Safety Meetings Should be About People, Not Policy

Safety Meetings Should be About PeopleLeading a safety culture is vastly different from following and enforcing regulations.  But the content of our safety meetings sometimes suggests that we’re more concerned about compliance than we are about culture.  Our message in a safety meeting may very well include the latter, but it should never exclude the former.  People are more readily engaged and respond more favorably to a safety message when the focus is on things that matter most to them. [content_protector password=”meeting-story-02″ identifier=”meeting-story-02″]

Messages that focus on compliance, policies, regulations and statistics may in some cases spark interest and curiosity, but they don’t inspire people to internalize it and do the right thing when no one is looking.  That requires striking a nerve at the heart of their core values—and with very few exceptions, that core value will have something to do with family.

As an example, many safety-meeting leaders already use incident reports in their meetings to raise awareness about hazards and how to avoid them.  Some even solicit help from select participants in the meeting to read the incident reports in an attempt to get audience participation.  That’s a good start, but true engagement requires more than that.

Reading an incident report takes us right back to the problems we addressed in an earlier video; namely, safety meetings should be led, not read.  Having a participant read (and in many cases, stumble through) an incident report usually doesn’t engage anyone—not even the one who’s reading it.  The reader is often unprepared and self-conscious due to being put on the spot, and the result is often that the reading itself comes across as monotone, dis-impassioned and sterile, and the focus is usually on the mechanics of that incident rather than the impact to people.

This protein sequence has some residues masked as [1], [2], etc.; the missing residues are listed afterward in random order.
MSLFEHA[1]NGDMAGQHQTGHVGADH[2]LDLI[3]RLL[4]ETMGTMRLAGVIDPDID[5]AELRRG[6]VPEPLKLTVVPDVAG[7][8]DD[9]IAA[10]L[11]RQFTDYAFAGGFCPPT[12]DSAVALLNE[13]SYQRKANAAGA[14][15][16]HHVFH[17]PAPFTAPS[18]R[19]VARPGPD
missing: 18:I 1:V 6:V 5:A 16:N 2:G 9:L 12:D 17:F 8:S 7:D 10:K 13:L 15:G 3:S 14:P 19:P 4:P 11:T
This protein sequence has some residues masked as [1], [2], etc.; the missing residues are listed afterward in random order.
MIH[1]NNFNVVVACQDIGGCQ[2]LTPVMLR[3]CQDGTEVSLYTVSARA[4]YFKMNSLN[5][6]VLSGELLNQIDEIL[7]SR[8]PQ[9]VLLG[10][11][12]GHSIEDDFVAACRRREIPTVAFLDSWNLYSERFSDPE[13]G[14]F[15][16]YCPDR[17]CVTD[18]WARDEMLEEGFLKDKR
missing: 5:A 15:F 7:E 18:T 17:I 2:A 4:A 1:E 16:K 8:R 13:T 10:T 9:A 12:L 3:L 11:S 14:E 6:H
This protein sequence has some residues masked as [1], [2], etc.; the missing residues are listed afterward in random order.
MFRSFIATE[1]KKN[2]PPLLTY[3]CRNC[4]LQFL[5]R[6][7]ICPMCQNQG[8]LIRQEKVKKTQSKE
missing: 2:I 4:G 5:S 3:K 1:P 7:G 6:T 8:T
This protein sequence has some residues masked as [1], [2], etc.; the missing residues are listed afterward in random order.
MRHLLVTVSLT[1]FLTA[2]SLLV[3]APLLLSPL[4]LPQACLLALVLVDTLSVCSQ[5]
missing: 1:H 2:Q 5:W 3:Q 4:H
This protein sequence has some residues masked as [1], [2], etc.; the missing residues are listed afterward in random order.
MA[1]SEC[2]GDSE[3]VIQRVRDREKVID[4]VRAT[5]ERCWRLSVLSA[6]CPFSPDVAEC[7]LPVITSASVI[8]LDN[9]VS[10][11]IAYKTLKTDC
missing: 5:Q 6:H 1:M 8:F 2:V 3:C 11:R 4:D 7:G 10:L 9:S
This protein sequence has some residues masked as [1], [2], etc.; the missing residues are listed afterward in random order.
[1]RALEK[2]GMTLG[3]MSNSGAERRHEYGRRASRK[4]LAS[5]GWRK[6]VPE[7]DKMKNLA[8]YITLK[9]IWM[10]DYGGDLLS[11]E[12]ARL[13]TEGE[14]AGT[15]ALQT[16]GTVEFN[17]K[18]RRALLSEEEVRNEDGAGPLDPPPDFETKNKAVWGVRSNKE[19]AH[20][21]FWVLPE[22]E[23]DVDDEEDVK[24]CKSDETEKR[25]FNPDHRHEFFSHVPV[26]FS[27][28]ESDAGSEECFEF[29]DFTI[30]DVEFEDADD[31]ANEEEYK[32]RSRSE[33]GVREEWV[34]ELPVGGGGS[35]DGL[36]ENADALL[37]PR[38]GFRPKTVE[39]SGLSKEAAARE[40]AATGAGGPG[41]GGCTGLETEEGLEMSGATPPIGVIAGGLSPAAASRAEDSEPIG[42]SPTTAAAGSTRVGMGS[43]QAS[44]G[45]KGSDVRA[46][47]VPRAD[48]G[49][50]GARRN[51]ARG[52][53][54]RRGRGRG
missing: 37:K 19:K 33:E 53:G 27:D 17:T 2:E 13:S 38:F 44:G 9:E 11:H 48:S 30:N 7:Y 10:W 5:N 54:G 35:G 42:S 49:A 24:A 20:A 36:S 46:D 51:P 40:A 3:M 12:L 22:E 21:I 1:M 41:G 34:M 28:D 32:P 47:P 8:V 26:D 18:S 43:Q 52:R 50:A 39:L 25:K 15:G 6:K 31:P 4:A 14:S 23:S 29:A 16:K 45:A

If instead we tell a story about that incident, and focus on the impact it had on people — How did it impact the employee, the employee’s family, the employee’s coworkers and friends?  What was the true “cost” of that incident in terms of people? — we end up engaging the participants of that meeting by creating a “vicarious experience” for them.

A vicarious experience is one in which the participants of that meeting will “feel” the impact, will find themselves empathizing with the people involved, and will relate the story to their own lives and situation, even though they haven’t personally experienced that incident, nor necessarily know the people who were involved.

Now, if we do this successfully there will be little need to appeal to policy and regulation to convince them to do things the right way because they’ll already be convinced to do the right thing.  It’s something they’ll want to do out of a desire to spare their families the true “cost” of an incident.

That’s all the time we have for this edition of Recordable INSIGHTS. Until next time be sure all your safety talks are built in, not bolted on.



About the Author

Eric Svendsen
Eric Svendsen, Ph.D., is Principal and lead change agent for safetyBUILT-IN, a safety-leadership learning and development organization. He has over 20 years experience in creating and executing outcomes-based leadership development and culture change initiatives aligned to organizational goals, and he personally led the safety-culture initiatives of a number of client organizations that resulted in “best ever safety performance” years for those companies.